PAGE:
TED Salons

I’ve started a thing I call a “TED Salon”. The basic process is pretty simple.

  1. Invite a small group of people over.
  2. Eat, drink and socialize a bit.
  3. Watch a TED Talk.
  4. Talk until that last person you invited decides they want to leave.

We’ve had a couple of these so far and they seem to have gone well. The conversations have been fascinating. The people I hang with are phenomenally smart and TED Salons so far seem to be a way to share what they’ve learned and what they’re thinking about at the moment. The universe is incredibly complex and each of us sees only our own small wedge of it. Getting together and talking is a way to “triangulate” on different notions so that we can understand them more thoroughly. TED Talks provide a starting point, if not an anchor, for these conversations.

My motivation for TED Salons was triggered by the recent election catastrophe in the U.S. In the end, this may be the best thing that could have happened to us. It’s a kick in the head that should knock us out of the complacency that we slid into. As has been said, “The price of freedom is eternal vigilance.”1 Vigilance requires awareness and considered evaluation of the circumstances and the alternatives; skills that seem to be in insufficient supply lately. TED Salons are intended to provide a venue for exercising those skills in a way that that has some advantages over random Facebook posts. Think of it as a dojo for critical thinking2.

The process is still being refined, but I believe that part of what has made it work so far is who participates. For me, the first filter is the obvious one; would they enjoy a gathering like this? It’s not for everyone. If you have strong, rigid beliefs and aren’t inclined to honestly and openingly consider other points-of-view this is probably not the place for you. Notice that it’s not about the beliefs that you have. These are yours and I respect your right to have them. It’s about the beliefs you’re willing to consider and evaluate. From a personal ontology perspective, this isn’t for the timid. Second, I try to encourage participation by a group of people with a range of age and experience. Participants who’ve actively engaged so far range in age from 11 to 70. Everyone has had something to offer and is treated as an equal in the conversation no matter how much life they’ve lived or are about to live. Third, and this was mostly by coincidence, invite people with different backgrounds. This helps keep conversations from lapsing into work topics; at least to a degree.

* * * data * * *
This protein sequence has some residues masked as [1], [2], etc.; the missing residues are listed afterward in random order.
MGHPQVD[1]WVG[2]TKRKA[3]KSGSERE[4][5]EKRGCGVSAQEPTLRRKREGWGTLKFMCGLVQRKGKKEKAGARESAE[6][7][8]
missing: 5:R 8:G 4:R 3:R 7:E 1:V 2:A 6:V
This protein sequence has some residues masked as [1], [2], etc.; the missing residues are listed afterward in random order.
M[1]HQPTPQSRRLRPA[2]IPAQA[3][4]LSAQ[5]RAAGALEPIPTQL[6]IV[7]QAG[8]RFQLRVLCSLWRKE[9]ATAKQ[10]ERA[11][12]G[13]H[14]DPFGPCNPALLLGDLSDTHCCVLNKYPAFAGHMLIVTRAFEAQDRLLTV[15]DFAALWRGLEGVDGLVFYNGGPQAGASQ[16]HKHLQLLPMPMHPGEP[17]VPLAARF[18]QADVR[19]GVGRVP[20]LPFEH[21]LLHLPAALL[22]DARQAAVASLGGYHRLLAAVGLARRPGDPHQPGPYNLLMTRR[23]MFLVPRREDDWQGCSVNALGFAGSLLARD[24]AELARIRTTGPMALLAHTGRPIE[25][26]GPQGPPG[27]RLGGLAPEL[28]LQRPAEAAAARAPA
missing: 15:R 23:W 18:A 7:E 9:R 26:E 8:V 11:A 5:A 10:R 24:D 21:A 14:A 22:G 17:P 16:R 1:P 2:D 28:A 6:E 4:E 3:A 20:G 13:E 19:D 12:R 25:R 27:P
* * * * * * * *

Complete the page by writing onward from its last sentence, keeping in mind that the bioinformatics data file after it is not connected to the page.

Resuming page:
I’m happy with it so far. It’s addressing my need for these kinds of interactions as well as my need to feel like I’m actually doing something positive for human society. For all I know it may take several generations to have a real impact, but if that’s what’s required then why wait.

If you decide to create a TED Salon, I’d love to hear about it. Tell me what works and what doesn’t. Additionally, since traditions are fun, the first TED Salon was on February 3 so I’m trying to schedule subsequent salons on or near the 3rd of each month. Your traditions are, of course, up to you.

Show 2 footnotes

  1. Where this “quote” really came from is interestingly described here: http://www.thisdayinquotes.com/2011/01/eternal-vigilance-is-price-of-liberty.html
  2. Remember that in the dojo you may hit each other but you don’t hurt each other.
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